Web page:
We visit the north shore at least once every year and make sure we visit one shop in particular, the J. Lerch gallery on Bearskin Neck in Rockport. My husband and I love this guy’s photography. This year I got a very generous Visa gift card for my birthday from my father and my sister, so I decided to indulge a bit and buy myself one of his photographs. It’s a photo of an old-fashioned kitchen from Monhegan Island in Maine.
This photo is now on my table at home, waiting for an inspirational moment to hang it. Lovely. By the way, I nabbed this photo from the artist’s website, at http://www.rlerchgallery.com/index.html. Go visit and view his other photos.
We spent a lot of time just talking to the photographer, who also just happens to be a native of Buffalo, NY, my old stomping grounds. It was another treat in a day of treats – the chance to talk to the artist and find out what made him tick.
Rockport’s got some very pretty scenery: more coastline and cute little boats, along with tourist-clogged streets that nonetheless retain their charm and interest.
And lots of galleries, along with ice cream shops, trinket shops and what-not.
We eventually went on our way, deciding that we (okay, I) was too hot and tired to do any more walking. We decided to forego Halibut Point State Park and just get on with dinner. For that we drove out to Essex and settled on a place called Periwinkles. It was my birthday dinner and we were both of the opinion that the meal should be a bit more upscale than a picnic bench at Woodman’s (not that Woodman’s is a bad place, mind you).
We looked out over a cove with more boats. This time we actually got to see somebody take their boat out of the water. I find that very cool to watch. You back your boat trailer almost completely into the water, then get in the boat and drive it up onto the trailer.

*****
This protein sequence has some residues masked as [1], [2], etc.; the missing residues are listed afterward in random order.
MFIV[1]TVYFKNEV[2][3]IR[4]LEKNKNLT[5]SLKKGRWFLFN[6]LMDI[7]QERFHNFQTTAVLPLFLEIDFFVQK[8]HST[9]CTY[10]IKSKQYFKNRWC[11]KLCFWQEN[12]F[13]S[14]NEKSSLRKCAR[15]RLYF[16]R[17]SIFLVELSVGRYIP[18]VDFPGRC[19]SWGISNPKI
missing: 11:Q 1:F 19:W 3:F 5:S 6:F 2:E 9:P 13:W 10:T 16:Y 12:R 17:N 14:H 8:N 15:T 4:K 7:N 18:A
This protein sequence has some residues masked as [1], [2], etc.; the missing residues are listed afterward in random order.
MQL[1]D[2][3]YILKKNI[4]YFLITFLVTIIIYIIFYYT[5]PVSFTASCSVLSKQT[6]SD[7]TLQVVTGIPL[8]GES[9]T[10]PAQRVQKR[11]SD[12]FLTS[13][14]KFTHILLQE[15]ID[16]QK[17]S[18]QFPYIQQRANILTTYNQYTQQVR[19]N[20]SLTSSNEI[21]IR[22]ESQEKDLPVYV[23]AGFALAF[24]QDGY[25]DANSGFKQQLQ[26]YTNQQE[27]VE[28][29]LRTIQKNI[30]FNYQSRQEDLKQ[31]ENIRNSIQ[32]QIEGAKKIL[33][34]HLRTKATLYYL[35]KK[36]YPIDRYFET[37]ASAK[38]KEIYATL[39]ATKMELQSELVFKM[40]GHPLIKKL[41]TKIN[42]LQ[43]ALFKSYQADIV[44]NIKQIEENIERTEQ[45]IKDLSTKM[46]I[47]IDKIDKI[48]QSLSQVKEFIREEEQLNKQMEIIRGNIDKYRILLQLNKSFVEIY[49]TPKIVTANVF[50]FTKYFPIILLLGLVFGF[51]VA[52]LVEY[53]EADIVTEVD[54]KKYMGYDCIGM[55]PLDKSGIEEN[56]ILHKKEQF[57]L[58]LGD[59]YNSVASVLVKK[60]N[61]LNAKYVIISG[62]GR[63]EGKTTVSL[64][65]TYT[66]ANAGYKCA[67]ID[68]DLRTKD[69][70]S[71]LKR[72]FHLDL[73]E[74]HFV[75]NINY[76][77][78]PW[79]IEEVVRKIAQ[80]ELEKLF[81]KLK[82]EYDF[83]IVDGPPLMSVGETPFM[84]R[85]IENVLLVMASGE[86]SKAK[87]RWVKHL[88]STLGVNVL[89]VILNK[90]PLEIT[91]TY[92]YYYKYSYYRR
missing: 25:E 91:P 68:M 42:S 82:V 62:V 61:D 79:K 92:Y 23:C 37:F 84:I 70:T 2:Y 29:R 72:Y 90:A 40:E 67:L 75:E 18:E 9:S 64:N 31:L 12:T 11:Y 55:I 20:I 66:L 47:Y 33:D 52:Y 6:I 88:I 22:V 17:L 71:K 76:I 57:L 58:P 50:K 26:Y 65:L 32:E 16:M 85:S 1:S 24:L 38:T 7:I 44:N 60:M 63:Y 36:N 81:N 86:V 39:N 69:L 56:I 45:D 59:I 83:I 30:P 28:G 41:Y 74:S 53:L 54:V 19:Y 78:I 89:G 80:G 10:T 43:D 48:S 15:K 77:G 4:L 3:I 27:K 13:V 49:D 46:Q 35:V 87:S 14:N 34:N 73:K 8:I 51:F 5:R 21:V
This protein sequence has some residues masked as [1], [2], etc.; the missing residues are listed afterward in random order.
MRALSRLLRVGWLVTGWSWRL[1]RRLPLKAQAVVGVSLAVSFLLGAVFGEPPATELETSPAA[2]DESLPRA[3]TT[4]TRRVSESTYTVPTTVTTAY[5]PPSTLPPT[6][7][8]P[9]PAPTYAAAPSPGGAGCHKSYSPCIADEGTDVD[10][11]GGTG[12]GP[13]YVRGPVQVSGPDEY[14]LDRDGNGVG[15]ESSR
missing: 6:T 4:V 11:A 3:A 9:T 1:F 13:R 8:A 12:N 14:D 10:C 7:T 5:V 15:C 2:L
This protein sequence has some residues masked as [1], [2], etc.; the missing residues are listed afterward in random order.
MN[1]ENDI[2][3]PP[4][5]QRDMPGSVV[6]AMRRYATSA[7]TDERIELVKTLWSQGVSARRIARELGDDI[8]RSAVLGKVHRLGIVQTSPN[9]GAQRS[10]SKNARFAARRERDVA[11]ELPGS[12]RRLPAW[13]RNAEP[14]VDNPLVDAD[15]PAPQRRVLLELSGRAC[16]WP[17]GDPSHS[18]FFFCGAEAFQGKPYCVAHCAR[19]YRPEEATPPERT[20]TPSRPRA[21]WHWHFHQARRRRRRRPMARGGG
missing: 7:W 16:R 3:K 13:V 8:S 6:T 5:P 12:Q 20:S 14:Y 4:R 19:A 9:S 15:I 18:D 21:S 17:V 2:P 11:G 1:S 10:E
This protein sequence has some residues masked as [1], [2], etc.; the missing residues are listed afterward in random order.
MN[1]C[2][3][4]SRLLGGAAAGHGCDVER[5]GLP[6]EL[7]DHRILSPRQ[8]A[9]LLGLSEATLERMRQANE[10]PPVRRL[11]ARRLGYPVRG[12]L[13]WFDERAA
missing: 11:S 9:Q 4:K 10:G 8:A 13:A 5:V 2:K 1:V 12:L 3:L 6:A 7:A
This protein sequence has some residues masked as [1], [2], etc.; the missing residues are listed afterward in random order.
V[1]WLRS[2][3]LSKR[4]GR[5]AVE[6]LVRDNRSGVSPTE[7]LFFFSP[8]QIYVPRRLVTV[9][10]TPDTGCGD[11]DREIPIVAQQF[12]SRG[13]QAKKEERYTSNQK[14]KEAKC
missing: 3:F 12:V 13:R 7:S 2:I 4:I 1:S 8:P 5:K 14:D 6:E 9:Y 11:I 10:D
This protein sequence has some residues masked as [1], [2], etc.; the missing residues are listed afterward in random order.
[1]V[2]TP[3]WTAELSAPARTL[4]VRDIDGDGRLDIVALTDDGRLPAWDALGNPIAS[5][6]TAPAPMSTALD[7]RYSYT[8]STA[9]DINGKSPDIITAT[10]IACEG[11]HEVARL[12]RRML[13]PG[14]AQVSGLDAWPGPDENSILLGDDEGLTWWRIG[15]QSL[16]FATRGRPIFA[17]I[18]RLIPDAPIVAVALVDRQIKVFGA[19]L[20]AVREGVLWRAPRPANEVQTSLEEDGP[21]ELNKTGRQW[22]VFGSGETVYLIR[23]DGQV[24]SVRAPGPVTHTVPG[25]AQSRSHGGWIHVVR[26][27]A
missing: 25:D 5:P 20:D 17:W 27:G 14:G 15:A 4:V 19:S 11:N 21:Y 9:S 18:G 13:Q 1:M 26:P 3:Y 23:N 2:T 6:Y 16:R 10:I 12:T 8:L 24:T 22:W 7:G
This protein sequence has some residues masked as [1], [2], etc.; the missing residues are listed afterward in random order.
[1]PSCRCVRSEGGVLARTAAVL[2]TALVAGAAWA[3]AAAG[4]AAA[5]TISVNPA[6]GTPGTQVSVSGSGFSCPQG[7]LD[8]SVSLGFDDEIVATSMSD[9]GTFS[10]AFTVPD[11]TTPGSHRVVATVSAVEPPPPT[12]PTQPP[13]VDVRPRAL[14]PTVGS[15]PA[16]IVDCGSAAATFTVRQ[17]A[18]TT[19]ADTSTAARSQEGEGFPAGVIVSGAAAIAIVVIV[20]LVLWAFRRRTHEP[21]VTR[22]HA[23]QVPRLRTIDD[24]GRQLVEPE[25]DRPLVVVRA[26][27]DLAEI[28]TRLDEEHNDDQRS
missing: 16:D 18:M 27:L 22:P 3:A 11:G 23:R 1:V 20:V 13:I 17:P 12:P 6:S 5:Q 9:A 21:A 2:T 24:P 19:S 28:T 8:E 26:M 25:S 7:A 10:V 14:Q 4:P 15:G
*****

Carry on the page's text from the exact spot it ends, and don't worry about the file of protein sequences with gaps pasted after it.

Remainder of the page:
And dinner? Well, fish of course, for me. What else, in the land of fish and fishermen?
Today started out on the wrong foot, a combination of stress and sleep deprivation that finally sent me over the edge. It happens from time to time. Time is, ultimately, what cures it too.
I thought I’d end the day on a better note and whipped up some hearty beef stew, from the Fannie Farmer Cookbook. No place better to find hearty, American comfort food. I also had some stock I’d made from lamb and chicken bones mixed in with leftover vegetables. That went in, too. The end result? Marvelous!
So, I feel better now. Hopefully, by tomorrow this foolishness will have blown over.
Today was, as it has been of late, hot and humid. I holed up in my air conditioned study for a few hours (where I am now), but eventually started to go stir crazy. Luckily, the hubby had some plans to go out, so I tagged along. He even agreed to go food shopping at both Russo's – Italian, with fabulous produce – and Masse, which is an Armenian grocer. We loaded up with minimal complaints from the other half, probably because both places were air conditioned. Russo has great prices, so we loaded up on lovely, inexpensive vegetables and fruit, also some very nice breads.
From there we went to Masse, which is an Armenian grocer. We were too tired and hot to cook, so we got felafel, baba ghanoush, pickled vegetables, feta cheese and a chick pea/spinach salad. We brought them home to serve for dinner. Since it hadn't rained, I decided to water the garden before I forgot. I walked to the side of the house, watering can in hand – and saw…
Tons of them! Red! Rich red! Ready to pick and eat right there. I watered, I picked, I danced into the house and showed them off to the hubby. He went, "Wow! Take a picture! Are there any more?" I led him outside (now, this is my husband, mind you) and he gaped in awe at my over-burdened tomato vines.
We brought the loot into the house, washed it off, and started the feast:
At the top left is tsatsiki (yogurt, cucumber, garlic dip which I made a day or two ago. To the right is half of one of the tomatoes, then to the right of that is the chick pea/spinach salad. At the bottom left is red-tinged picked turnip (great with falafel!), and to the right of that is hummos with roasted red pepper. We dipped our bread, ate our veggies and enjoyed ourselves immensely.
And, just for show, I took some pictures of the tomatoes, next to some of the other produce we got at Russo's. Awesome!